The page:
From May 2017 to May 2018 the cost of goods used in the construction industry rose 8.8 percent due to the overall improvement of the economy. This growth does not take into account the 25 percent tariff on steel imports from Canada, Mexico, and the European Union imposed on May 31, 2018. In 2017, the US imported nearly 35 million metric tons of steel, which accounted for 33 percent of all steel used in the country. Of the 35 million tons imported, approximately 25 percent of this originates from Canada and Mexico. This tariff, along with construction costs continuing to accelerate, will require contractors to find ways to reduce costs for existing and new projects.
The capacity utilization rate of US steel mills is currently 75 percent. The goal of this tariff is to hopefully reach 80 percent. According to Michelle Applebaum, a steel industry analyst, “the U.S. steel industry should be able to meet most demand,” initially; however, the tariff will push U.S. mills to exceed their current capacity. While the industry adapts, this change will drive the cost of production higher due to an increase in overhead costs for the additional labor, as well as costs for reopening mills that are currently shut down. Additionally, the tariff could result in construction delays and potential cancellations of future projects.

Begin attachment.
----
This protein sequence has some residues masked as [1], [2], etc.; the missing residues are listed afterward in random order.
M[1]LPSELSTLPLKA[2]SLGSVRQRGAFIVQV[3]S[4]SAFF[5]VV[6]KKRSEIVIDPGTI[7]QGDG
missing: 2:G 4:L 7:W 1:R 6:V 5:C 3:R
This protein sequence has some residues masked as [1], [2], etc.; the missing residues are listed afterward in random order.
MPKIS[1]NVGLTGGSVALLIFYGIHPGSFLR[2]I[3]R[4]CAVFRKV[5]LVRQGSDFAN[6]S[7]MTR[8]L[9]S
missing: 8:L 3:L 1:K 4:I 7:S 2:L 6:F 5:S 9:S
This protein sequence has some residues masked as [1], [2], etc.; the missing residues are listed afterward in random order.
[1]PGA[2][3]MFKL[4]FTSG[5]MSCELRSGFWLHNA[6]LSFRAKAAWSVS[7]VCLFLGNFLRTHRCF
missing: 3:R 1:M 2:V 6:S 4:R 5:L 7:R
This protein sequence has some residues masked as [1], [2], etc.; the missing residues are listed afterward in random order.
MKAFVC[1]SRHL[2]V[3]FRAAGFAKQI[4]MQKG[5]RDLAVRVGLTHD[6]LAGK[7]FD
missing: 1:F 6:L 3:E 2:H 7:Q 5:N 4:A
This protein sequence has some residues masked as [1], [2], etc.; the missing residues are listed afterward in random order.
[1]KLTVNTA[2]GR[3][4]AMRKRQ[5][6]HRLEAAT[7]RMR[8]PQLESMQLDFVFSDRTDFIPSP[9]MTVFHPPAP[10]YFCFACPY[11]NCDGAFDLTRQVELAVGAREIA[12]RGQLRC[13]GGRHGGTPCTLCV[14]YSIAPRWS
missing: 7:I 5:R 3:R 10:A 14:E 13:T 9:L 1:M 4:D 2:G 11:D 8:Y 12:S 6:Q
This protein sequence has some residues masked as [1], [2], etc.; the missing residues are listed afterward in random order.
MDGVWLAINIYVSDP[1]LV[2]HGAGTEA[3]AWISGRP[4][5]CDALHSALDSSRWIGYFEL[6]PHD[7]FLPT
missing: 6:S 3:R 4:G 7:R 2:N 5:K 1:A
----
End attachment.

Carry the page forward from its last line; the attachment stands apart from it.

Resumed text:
There will likely be pricing uncertainty while the industry is adjusting to the tariffs and increased capacity goals, which could land contractors and subcontractors in a vulnerable place between submitting bids and being awarded contracts. Below are some suggestions on how to manage the risk of steel material costs during this adjustment period:
If you have specific questions regarding how the steel tariff will affect your business, contact us.